So I had to leave India before 09-01-2001 and because I wanted to spend Christmas and New Year in Goa there was not much time left in between. To complicate the situation even more my girlfriend, Jeannette, had decided to come over to Goa for New Year arriving 30-12-2000 and stay for three weeks. So I could apply for new visa in a neighboring country:
1. Pakistan, but this was impossible, as my Pakistani visa had run out.
2. Nepal, but then I had to drive all the way from Goa up to Nepal in about a week. Possible, but a very demanding drive (as I now knew from my Agra - Mumbai trip). And it was unlikely for me to go to South India after receiving a new Indian visa, as then I had to drive 4 times through India.
3. Sri Lanka, but then I had to leave the bike behind in India. As there are no ferries anymore from India the only way to enter Sri Lanka is by air. This is an expensive option and I also had to store my bike at the Indian customs before, because my bike is stamped in my passport and therefore it's impossible to leave the country without the bike (except when I store the bike at customs).
So I had actually two options but both of them weren't ideal at all. I also had a huge time pressure as we had to be back in Goa before 20-01-2001, as Jeannette had to fly back to Holland on that date.
I decided to choose for the Sri Lanka option. This meant a very tight schedule but it was possible. So I bought already 2 return tickets Mumbai - Chennai - Colombo. Making the reservations was no problem but buying the tickets was a different story. They needed to see our passport before they were allowed to issue the tickets. Mine was no problem, but as Jeannette was still in Holland and so was her passport so no ticket could be issued. So they only could issue my ticket. Fortunately I had asked Jeannette to send me a copy of her passport details which she had send me by email. But I had it on floppy only. I explained the situation to them and finally they would accept a copy of her passport as well.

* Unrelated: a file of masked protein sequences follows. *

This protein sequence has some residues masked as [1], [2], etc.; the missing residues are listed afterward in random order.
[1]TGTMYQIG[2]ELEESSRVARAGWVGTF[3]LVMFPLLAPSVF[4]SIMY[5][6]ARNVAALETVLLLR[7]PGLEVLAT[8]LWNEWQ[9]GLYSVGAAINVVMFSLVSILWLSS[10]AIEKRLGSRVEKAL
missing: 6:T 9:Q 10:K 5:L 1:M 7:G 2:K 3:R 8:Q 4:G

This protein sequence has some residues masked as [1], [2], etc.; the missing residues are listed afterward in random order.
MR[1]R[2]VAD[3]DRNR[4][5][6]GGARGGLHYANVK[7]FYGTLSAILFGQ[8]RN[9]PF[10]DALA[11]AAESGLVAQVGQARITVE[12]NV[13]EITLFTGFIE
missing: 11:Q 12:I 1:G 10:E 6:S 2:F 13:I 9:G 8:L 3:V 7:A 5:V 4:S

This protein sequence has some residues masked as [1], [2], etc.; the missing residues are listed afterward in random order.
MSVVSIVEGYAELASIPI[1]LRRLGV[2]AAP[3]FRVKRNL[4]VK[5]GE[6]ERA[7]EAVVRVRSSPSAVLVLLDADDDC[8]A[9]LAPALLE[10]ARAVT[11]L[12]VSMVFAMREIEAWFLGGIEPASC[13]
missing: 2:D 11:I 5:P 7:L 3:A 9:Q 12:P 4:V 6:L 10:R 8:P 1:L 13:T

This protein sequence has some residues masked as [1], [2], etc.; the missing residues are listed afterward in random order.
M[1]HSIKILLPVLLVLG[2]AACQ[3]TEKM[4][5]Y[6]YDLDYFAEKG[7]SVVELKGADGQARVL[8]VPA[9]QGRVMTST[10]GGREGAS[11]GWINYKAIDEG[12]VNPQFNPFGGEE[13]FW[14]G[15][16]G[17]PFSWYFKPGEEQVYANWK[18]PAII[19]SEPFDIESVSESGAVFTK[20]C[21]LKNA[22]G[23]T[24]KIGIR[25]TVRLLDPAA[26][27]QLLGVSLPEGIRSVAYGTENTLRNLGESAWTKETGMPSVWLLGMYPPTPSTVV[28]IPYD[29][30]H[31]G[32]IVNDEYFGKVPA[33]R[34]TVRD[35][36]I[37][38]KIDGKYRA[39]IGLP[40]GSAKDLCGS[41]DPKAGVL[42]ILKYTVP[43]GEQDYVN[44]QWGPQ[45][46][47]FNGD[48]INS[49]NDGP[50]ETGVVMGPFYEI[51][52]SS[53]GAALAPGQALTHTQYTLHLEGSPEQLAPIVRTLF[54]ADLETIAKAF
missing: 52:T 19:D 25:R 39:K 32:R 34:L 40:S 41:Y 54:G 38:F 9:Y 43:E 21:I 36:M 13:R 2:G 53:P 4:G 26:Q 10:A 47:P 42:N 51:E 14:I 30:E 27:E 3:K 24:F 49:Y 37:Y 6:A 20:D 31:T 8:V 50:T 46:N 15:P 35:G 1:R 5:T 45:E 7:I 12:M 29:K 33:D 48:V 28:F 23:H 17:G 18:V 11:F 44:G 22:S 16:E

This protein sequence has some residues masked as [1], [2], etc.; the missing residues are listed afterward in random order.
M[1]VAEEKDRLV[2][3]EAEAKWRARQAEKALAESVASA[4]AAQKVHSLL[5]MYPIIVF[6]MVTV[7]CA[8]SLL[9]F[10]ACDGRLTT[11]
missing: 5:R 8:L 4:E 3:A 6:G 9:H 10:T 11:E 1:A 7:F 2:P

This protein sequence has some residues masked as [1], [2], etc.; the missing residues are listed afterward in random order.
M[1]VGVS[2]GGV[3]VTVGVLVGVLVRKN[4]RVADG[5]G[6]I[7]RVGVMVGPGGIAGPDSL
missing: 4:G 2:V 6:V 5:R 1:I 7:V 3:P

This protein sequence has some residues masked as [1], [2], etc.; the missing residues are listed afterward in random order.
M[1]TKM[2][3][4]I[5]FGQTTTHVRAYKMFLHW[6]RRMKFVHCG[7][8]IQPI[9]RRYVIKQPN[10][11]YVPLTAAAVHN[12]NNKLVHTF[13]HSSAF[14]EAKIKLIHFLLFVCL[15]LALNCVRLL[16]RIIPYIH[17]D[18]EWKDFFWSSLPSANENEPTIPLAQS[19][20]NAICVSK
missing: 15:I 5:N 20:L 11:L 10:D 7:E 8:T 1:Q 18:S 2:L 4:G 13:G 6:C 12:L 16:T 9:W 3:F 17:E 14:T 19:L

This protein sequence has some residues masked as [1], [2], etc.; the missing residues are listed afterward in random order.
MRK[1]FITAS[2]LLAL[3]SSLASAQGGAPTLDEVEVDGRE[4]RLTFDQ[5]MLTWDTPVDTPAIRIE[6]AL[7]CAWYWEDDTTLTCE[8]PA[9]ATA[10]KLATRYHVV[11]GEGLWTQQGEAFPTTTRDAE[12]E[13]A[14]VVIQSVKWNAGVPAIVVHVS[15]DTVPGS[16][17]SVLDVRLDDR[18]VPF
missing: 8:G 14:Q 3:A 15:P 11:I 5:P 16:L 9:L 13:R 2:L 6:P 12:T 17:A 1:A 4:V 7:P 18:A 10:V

I had to walk all the way down to the internet caf?to get her passport copy printed and returned to the ticket office, handed over the copy and then they asked: "Where's the rest?" "What else do you need? This is the copy of her passport." "Yes but we need to check her Indian visa as well as your return into India so we have to make sure you've got a valid Indian visa". This was great bullshit as I had received my ticket although my visa was valid until 09-01-2001 and the scheduled return flight was on 17-01-2001. But I decided that bringing this up would not be a good idea. Fortunately she had also emailed me a copy of her Indian visa but.... again I had to go all the way back to the Internet caf?to print it out. But according to them this was no problem as they were opened until 19.30 hours. I was really pissed off they hadn't told me this the first time but there was nothing else to do than to walk up and down again. But at the end of the day, it was dark already, I had our tickets to Sri Lanka! But it took a whole afternoon just to get two tickets: Indian bureaucracy!
Mumbai itself wasn't an interesting city and my visa extension refusal didn't really help to make it better. The only interesting thing is the 'Gateway to India' at the harbor. For the rest it's nice to stroll through the wide boulevard with their big colonial buildings and enjoy the busy street-live but that could be seen everywhere. But the disparities between the wealth of the locals are here more extreme than elsewhere.